Treatment Of Stage IV Adult Soft Tissue Sarcoma That Involves Internal Organs Of The Body May Include The Following:
- Surgery (wide local excision).
- Surgery to remove as much of the tumor as possible, followed by radiation therapy.
- High-dose radiation therapy, with or without chemotherapy, for tumors that cannot be removed by surgery.
- Chemotherapy with 1 or more anticancer drugs, before surgery or as palliative therapy to relieve symptoms and improve the quality of life.
- A clinical trial of chemotherapy with or without stem cell transplant.
- A clinical trial of chemotherapy following surgery to remove cancer that has spread to the lungs.
Treatment for recurring sarcoma may be somewhat different and will be guided by your cancer treatment team of physicians and nurses.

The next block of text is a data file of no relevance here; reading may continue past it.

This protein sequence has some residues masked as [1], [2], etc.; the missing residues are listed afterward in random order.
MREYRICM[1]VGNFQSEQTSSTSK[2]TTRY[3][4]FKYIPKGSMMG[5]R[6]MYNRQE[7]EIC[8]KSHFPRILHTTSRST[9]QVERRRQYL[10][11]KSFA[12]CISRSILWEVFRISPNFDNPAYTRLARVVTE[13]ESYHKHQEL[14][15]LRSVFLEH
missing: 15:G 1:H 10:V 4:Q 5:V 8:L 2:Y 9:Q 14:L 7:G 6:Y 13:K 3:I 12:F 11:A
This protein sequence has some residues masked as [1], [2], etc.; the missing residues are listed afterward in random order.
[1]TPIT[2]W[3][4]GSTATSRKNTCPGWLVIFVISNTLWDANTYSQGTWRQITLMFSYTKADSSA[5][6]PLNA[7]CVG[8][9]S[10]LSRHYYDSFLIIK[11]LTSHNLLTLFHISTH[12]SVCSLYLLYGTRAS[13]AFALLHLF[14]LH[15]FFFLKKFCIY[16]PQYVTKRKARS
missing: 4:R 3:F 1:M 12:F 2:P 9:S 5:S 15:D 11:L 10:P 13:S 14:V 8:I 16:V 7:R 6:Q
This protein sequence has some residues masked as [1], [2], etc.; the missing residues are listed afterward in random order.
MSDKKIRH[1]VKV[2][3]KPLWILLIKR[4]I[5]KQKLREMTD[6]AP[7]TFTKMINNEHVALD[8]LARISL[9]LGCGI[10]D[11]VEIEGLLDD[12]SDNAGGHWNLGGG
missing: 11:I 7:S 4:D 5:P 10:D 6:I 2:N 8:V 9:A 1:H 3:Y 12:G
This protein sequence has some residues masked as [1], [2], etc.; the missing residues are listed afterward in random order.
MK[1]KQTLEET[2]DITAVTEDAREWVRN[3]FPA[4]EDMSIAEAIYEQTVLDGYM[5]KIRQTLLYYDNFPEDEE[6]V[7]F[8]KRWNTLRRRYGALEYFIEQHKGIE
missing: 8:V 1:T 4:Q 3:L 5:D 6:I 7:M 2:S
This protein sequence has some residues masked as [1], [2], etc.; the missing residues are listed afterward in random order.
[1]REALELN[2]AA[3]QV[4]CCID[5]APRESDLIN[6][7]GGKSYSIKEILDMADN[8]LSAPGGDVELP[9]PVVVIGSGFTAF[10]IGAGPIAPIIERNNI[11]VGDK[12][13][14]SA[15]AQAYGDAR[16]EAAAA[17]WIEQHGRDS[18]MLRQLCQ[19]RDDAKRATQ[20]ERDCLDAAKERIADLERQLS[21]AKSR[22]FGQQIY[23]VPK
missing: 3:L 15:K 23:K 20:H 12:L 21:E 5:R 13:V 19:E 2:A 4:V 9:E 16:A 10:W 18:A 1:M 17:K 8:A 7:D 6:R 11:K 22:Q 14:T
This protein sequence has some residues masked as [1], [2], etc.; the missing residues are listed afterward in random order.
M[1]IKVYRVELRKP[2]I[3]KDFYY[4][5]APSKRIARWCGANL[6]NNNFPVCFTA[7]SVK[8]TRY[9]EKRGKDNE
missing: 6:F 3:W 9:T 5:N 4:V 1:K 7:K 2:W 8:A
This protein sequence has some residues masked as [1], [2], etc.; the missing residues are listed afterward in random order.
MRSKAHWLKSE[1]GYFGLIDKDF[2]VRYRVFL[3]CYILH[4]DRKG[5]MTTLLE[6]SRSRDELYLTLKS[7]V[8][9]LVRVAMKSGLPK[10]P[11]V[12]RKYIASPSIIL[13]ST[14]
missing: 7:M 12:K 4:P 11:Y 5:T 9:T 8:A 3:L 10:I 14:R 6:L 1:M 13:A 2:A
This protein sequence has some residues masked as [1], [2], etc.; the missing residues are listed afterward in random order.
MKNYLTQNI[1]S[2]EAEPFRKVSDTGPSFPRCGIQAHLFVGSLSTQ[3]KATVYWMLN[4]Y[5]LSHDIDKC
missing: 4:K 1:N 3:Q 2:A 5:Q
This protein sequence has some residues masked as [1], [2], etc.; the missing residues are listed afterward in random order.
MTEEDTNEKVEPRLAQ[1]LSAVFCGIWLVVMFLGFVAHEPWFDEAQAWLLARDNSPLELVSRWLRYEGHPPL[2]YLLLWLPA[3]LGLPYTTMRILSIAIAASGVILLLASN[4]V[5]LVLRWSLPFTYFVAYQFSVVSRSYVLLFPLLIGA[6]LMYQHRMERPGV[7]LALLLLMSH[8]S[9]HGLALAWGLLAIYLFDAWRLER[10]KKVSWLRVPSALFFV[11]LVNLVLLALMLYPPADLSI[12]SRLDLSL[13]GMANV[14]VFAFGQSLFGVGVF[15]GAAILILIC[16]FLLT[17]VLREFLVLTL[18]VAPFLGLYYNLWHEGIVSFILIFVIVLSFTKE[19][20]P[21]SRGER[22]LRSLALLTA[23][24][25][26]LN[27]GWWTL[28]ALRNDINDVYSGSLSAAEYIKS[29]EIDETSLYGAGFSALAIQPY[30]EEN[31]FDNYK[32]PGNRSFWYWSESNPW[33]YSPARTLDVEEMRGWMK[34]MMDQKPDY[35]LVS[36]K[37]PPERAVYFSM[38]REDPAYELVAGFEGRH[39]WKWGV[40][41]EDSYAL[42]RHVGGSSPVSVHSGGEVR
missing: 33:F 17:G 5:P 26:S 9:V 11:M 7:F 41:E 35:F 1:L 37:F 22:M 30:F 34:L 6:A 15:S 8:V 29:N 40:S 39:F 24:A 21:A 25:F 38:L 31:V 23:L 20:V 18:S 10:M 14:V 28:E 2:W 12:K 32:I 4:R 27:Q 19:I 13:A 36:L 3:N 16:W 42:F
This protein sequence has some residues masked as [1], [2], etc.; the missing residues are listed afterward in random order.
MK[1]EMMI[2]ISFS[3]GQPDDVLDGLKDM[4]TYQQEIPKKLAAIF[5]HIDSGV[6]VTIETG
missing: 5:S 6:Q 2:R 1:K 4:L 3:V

Uncommon Expertise in Treating an Uncommon Cancer
Rocky Mountain Cancer Centers is widely recognized as a leader in treating adults diagnosed with the rare cancers known as sarcomas. Our multidisciplinary approach brings together a care team made up of the region’s most experienced and knowledgeable oncologists, who work together with patients to provide customized treatment plans delivered with a personal touch.
Rocky Mountain Cancer Centers’ dedicated sarcoma team has the expertise to correctly diagnose your tumor type and determine the progression of the disease. We provide patients access to the latest and most effective research and treatment, such as intra-arterial chemotherapy, a protocol developed by oncologists at Rocky Mountain Cancer Centers.